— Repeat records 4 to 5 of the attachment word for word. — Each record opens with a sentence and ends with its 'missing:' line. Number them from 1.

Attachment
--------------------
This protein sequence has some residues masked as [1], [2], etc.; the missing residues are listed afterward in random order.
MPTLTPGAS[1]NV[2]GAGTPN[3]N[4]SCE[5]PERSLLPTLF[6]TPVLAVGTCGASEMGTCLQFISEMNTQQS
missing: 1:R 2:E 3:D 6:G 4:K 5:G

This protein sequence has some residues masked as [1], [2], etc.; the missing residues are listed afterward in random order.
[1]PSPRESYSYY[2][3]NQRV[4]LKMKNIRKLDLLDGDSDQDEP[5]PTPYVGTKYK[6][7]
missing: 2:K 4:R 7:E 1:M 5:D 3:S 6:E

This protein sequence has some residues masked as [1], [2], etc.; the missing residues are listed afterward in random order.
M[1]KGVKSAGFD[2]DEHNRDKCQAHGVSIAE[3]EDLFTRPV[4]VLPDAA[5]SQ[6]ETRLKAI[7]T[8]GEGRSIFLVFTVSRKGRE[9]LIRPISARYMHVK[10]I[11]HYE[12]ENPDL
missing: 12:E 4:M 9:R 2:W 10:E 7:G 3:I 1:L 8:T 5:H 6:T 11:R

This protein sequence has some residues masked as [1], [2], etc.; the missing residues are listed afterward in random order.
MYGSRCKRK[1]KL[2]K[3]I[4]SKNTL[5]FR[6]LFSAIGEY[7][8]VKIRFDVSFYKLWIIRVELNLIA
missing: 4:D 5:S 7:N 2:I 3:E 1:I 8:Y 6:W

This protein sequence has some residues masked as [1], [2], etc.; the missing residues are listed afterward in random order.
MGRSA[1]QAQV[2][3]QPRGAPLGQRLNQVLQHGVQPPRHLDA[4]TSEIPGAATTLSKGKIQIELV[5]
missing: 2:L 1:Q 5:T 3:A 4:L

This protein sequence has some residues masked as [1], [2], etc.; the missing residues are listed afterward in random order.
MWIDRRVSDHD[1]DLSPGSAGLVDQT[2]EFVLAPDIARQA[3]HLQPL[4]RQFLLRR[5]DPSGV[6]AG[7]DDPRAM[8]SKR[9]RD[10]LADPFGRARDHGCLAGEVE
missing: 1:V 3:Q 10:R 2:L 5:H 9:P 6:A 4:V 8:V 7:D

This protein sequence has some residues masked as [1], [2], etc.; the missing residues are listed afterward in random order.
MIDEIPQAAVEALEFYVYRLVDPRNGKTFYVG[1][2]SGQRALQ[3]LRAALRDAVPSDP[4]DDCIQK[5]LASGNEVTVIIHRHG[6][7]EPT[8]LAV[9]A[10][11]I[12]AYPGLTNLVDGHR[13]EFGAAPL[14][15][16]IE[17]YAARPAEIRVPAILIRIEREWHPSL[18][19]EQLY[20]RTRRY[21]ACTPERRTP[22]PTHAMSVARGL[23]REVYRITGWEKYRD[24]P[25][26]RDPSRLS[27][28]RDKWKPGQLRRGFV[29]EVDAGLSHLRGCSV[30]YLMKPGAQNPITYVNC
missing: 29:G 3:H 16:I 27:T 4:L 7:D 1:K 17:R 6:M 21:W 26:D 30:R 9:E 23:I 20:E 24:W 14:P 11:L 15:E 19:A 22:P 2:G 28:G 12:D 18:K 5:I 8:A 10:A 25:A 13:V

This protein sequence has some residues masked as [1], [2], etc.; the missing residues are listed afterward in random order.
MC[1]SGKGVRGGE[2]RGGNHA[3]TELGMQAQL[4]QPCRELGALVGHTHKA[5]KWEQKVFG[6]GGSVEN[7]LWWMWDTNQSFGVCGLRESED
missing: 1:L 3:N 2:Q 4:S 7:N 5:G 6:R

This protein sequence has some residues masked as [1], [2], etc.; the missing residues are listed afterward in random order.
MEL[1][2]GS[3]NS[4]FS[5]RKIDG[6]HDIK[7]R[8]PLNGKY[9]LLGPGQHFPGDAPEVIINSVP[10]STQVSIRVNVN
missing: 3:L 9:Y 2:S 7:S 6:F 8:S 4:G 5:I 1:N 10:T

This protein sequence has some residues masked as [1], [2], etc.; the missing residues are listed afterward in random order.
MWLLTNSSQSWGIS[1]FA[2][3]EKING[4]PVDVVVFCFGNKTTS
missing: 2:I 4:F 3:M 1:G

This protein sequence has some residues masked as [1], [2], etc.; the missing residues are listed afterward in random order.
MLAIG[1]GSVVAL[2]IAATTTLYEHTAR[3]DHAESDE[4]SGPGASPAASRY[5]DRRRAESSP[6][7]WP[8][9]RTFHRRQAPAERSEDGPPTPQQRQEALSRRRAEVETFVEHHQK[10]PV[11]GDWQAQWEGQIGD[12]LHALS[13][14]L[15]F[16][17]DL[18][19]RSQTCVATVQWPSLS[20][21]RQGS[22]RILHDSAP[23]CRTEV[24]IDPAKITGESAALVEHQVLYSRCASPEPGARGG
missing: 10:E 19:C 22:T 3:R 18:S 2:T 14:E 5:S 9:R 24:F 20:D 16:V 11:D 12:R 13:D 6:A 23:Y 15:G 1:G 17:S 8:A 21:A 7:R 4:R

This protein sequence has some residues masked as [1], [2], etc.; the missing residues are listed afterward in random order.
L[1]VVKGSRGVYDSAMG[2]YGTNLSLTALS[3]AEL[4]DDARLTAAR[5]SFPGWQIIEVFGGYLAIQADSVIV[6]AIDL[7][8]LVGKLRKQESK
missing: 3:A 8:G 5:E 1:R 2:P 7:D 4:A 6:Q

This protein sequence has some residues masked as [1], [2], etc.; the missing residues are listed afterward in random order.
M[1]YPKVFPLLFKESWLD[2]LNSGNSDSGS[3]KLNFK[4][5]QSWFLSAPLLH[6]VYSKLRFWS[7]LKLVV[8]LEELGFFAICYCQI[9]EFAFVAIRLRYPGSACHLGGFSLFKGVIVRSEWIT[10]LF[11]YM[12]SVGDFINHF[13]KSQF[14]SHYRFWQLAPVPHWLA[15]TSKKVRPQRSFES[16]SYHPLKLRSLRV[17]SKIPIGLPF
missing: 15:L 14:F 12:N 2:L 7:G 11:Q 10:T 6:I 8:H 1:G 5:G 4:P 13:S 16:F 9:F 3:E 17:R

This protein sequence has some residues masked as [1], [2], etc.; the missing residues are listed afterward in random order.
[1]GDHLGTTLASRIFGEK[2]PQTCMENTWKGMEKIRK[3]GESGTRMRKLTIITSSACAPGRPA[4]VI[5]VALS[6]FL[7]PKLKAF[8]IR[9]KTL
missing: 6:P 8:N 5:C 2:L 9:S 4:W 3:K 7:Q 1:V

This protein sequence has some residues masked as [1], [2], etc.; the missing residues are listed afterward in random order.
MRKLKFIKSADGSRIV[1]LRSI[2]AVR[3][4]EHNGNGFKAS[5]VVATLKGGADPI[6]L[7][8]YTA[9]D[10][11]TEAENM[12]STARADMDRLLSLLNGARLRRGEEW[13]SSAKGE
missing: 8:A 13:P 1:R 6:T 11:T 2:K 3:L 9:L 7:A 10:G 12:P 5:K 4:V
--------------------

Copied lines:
This protein sequence has some residues masked as [1], [2], etc.; the missing residues are listed afterward in random order.
MYGSRCKRK[1]KL[2]K[3]I[4]SKNTL[5]FR[6]LFSAIGEY[7][8]VKIRFDVSFYKLWIIRVELNLIA
missing: 4:D 5:S 7:N 2:I 3:E 1:I 8:Y 6:W

This protein sequence has some residues masked as [1], [2], etc.; the missing residues are listed afterward in random order.
MGRSA[1]QAQV[2][3]QPRGAPLGQRLNQVLQHGVQPPRHLDA[4]TSEIPGAATTLSKGKIQIELV[5]
missing: 2:L 1:Q 5:T 3:A 4:L